Yesterday I went to the LA area with my sister and visited a bunch of old friends. It occurred to me that this is the kind of thing I do frequently, yet there are people out there who only dream of visiting “glamorous” LA or Beverly Hills. Sure, parts of it are glamorous, even for a So Cal native like myself, but parts are pretty average, or even run-down. Its not all like you see in the movies! Also, it takes forever to get from place to place. Lots of driving! Not like Europe at all–America is so spread-out!
I love visiting other parts of America and seeing the subtle differences from state to state. For example, I always forget (until I visit) how important and influential the Jewish community is to Beverly Hills. I mean, even the sushi and gelato places we visited had rabbinical (I am pretty sure that’s the right word) certifications!
Speaking of seeing the good old US of A, the family and I are headed to Colorado tomorrow for about a week! We are going to see the Four Corners this weekend and probably spend a few nights in Arizona. I’m excited about returning to the wild west stompin’ grounds of my youth! Time to pack my birkenstocks and granola bars! No, but really, I will be bringing three or four books, my trusty camera (finally emptied of my Morocco pictures and ready to be refilled with gorgeous scenery) and lots of sunscreen!
How does one celebrate the 4th of July in Morocco? Well, if we had planned better, there was a party at the embassy we could have gone to, but we didn’t RSVP with our passport information in time so that was out. It probably would have just been a bunch of 30-something year olds with their kids; I don’t really know how many Americans my age would have turned out. Later, I heard reports that there was Dr. Pepper there, which really would have made going worth it. C’est la vie.
How did I celebrate? I slept in until 11, had traditional Moroccan food for lunch, but for dessert we had watermelon! I always associate watermelon with the 4th in my mind as a result of church BBQs and seed spitting contests. Here in Morocco it’s a pretty standard follow-up to any meal, but the fact that it coincided with it being Independence Day was kind of cool.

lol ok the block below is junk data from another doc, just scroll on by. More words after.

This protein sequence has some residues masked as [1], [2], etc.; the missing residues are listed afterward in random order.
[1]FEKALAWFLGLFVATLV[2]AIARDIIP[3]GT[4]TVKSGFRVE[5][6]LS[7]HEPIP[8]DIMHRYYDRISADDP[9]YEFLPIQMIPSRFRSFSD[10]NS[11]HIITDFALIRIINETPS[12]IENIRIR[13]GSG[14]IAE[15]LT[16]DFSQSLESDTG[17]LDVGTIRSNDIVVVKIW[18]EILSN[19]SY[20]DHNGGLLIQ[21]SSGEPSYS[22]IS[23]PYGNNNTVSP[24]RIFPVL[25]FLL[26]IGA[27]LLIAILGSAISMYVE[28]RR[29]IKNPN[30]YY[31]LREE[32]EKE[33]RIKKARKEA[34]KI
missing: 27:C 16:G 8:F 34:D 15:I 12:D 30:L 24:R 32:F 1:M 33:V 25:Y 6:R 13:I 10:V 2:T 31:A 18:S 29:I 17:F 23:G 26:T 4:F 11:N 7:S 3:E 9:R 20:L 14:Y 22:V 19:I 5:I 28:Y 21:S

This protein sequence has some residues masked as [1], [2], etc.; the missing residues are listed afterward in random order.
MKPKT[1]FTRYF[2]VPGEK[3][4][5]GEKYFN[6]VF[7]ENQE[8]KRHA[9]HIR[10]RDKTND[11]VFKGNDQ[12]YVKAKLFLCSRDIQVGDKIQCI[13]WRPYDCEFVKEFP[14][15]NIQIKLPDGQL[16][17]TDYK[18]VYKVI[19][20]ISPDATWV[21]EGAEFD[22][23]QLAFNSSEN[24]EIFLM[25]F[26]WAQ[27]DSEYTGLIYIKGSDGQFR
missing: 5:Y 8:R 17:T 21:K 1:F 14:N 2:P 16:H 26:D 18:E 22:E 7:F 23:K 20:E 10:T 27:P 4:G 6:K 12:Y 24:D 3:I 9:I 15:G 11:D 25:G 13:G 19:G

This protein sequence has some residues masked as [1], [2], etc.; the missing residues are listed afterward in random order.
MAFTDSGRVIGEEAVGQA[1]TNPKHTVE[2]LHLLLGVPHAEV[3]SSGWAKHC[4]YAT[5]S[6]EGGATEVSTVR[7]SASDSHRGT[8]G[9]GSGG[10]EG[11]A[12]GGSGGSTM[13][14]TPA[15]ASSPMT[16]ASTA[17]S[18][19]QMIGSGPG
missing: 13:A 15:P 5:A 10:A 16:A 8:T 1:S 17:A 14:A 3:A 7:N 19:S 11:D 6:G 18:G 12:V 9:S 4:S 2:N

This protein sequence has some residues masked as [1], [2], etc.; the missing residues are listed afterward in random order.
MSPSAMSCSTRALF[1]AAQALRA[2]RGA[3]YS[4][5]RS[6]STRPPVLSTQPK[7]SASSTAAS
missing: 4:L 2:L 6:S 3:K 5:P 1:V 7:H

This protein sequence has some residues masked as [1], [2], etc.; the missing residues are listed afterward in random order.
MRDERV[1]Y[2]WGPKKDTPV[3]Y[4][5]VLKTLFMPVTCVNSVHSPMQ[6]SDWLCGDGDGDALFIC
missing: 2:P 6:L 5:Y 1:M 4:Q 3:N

Later I went to the beach with the family (5 hours) and made a playlist of songs on my iPod that reminded me of America (titles containing “America,” titles containing city names, songs I know were written about a certain city or region, etc etc). Really getting into this fourth of July thing, right?
After the beach we went over to the [extended] family’s house in Temara, a beach town south of Rabat. None of us (American students) are exactly sure who actually lives in this house, because at any given moment there are at least 20 people around, including craaazy kids who never seem to run out of energy. It really is an exciting place, and its quite a change from the small apartments (okay, my family’s apartment is actually quite big) that we are used to. Anyway Madiha’s [Madiha is my Residential Coordinator] sister and I taught the kids to play “duck duck goose” and well, we played for a good hour. It was funny hearing how they pronounced “duck” because the “uh” sound isn’t really used in Arabic so they didn’t know how to say it. The word kept coming out like “daak.”
After that, more traditional Moroccan food (fish that had literally just been stuck over a fire and roasted that way) and more watermelon! As much as I wanted to organize a seed spitting contest I refrained. I did help myself to three big pieces, though, as I thought of the good ole USA.
Fun Fact: Morocco was the first state to officially recognize the USA’s independence from Britain. Moroccans are very proud of this fact and will remind you at any given opportunity.